I love learning new things and then sharing that knowledge with my quilting friends. So, every Tuesday I'll provide some tips, hints, tricks, tutorials, shortcuts, etc. that I've learned over the years and share them here on the blog.
"Tip Tuesday" will be a collection of information about a wide variety of subjects garnered from a large variety of sources. I am not an expert by any means and do not take credit for being the great wizard behind all of these hints and tips. I will gladly give due credit whenever possible.
These tips will be archived and accessible to you just by clicking on the "Tip Tuesday" tab above.
Read, enjoy, and be inspired!
Last week I started a discussion about bobbins, so this week I want to provide a bit more information about bobbins and how they work.
I know many quilters who don't really care how their machines work. They just want them to work. I understand that, but I think it is important for all of us to have a basic understanding about the actual mechanics of a sewing machine, just in case we are sewing late at night and run into a problem. With a little bit of knowledge, we can do some trouble shooting and hopefully avoid an expensive trip the repair shop. (It's just like a car, but our machines are more fun.)
Here's a diagram that shows how the bobbin works. I know it's blurry, but hopefully you can read it.
Just in case you couldn't read the captions in the picture above, here's another sketch.
Although this sketch is well done, I'm a visual person and need to "see it in action" to completely understand.
Check out this video by Superior Threads about bobbins. It's well done and explains a lot. I especially appreciate the information about cleaning out the bobbin case.
90% of the time, we adjust the top tension to achieve the perfect stitch.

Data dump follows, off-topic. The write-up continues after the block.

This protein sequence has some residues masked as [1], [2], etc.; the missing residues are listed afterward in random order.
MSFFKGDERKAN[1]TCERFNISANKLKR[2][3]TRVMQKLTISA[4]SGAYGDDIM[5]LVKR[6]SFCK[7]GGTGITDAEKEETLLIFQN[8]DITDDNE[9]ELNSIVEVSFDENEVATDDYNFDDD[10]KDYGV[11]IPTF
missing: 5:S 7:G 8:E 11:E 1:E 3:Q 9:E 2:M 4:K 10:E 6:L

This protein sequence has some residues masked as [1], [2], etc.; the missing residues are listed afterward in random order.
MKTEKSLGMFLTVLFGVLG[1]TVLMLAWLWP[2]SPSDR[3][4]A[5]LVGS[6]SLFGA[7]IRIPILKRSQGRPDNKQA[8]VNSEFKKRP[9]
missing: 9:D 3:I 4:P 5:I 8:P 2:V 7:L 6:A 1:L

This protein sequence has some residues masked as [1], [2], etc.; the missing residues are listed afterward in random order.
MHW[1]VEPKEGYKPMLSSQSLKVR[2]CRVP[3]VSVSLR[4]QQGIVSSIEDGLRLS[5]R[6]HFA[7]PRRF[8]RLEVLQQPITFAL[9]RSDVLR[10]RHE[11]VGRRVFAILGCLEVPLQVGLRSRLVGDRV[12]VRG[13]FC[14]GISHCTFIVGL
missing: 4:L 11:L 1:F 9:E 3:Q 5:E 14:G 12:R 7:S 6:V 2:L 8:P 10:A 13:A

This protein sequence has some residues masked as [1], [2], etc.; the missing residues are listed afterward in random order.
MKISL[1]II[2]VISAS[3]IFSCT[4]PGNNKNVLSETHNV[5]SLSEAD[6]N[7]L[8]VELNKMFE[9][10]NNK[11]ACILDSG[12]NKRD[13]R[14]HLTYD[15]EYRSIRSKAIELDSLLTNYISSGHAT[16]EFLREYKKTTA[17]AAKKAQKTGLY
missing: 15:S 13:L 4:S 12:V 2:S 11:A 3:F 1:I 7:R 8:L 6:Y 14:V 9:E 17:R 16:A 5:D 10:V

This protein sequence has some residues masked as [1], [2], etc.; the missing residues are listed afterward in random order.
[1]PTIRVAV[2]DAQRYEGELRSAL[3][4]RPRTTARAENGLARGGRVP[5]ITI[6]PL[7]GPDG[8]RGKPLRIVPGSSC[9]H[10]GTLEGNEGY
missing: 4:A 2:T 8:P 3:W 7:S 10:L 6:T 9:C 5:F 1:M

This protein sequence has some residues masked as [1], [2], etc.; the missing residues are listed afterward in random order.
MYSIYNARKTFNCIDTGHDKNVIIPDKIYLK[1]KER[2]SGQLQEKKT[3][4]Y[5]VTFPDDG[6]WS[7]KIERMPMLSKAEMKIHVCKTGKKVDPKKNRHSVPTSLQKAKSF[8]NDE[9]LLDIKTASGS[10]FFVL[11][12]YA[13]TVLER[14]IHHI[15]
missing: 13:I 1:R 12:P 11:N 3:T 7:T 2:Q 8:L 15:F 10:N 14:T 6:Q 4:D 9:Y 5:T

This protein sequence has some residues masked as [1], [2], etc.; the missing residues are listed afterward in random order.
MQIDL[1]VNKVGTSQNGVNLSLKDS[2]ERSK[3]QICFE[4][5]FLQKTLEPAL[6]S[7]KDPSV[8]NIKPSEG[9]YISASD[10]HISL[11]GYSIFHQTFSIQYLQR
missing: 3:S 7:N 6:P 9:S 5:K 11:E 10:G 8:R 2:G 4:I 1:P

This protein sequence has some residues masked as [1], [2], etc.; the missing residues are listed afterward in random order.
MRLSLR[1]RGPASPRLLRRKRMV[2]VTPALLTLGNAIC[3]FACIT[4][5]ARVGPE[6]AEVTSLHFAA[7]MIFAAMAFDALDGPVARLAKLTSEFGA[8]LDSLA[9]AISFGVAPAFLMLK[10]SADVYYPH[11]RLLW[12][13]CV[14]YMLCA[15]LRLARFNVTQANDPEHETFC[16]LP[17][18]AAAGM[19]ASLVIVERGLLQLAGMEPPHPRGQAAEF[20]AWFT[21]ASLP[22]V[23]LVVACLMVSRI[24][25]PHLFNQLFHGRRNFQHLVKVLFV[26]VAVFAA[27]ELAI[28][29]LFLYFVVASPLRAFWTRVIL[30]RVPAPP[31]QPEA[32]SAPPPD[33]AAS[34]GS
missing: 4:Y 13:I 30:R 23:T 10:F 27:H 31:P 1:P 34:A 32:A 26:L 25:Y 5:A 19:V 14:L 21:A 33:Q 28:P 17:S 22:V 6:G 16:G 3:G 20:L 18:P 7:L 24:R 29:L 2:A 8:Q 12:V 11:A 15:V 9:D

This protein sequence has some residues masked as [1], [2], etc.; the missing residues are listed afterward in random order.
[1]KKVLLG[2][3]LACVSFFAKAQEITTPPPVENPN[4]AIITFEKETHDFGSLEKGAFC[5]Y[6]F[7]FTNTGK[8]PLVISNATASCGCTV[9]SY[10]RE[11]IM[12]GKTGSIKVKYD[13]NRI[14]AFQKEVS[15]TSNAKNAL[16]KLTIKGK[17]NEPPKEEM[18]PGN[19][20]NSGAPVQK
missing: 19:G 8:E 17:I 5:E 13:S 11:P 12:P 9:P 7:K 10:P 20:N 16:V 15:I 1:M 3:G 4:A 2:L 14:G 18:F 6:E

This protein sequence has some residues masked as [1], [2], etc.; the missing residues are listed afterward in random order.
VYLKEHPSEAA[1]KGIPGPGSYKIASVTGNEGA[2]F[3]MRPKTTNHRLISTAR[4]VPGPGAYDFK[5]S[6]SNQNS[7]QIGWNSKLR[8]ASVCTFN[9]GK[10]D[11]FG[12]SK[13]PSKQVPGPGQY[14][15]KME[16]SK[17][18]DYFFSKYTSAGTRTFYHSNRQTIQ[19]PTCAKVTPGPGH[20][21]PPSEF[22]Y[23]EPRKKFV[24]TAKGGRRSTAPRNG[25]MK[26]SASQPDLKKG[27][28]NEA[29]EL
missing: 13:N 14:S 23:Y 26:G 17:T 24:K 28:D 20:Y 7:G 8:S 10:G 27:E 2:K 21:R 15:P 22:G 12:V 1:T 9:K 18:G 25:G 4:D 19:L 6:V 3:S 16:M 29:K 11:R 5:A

We talk a lot about tension settings and tension adjustments on machines. This time, we will discuss the other 10%, the bobbin tension. Many have been told to never touch the bobbin tension. It isn't as difficult as we have been led to believe. If you are one who has been told to never touch it, by the end of this page, hopefully you will realize that is perfectly safe and easy to adjust the bobbin case. Of course you could buy a second bobbin case, one to never adjust and the other to experiment with, but why not save $30 to $40 and learn how easy and safe it really is. Over time, tensions can change with regular use. Even though you haven't physically changed the settings, they can work themselves either tighter or looser. Thread, lint, and even temperature can affect them. There are three times when adjusting the bobbin tension might be necessary. Number one and two are obvious. Number three is the "I never thought of that before" alternative.
When using a very smooth, fine bobbin thread. If the thread is very smooth and fine, the preset setting may not apply the necessary brakes to stop it when you stop sewing. In this case, the bobbin thread continues to unwind, potentially causing backlash, and upon start up again, the thread will break. Tightening the tension will fix this.
When using a very heavy bobbin thread. The preset tension might be too tight for a heavy thread, preventing the bobbin thread from unwinding freely. Loosening the bobbin tension will solve this. (Be sure to turn the tension screw in small increments whether you are tightening or loosening the screw.)
Q: "There are times when the bobbin adjustment is correct but no matter what I do to the top tension, I still can't get a perfect stitch or the thread breaks. When I loosen the top tension adequately low to run a sensitive or heavier thread, I get loops on the back. When I tighten up the top tension to get rid of the looping, the thread breaks." A: Looping on the back means the top tension is too loose compared to the bobbin tension so the bobbin thread is pulling too much top thread underneath. By tightening the top tension, the loops will stop, but the added tension may cause breakage, especially with sensitive threads. In this case, it might be necessary to loosen both the bobbin tension AND the upper tension. By loosening both the top and bobbin tensions, both sides of the tug-of-war give in, allowing a good stitch without breaking or looping.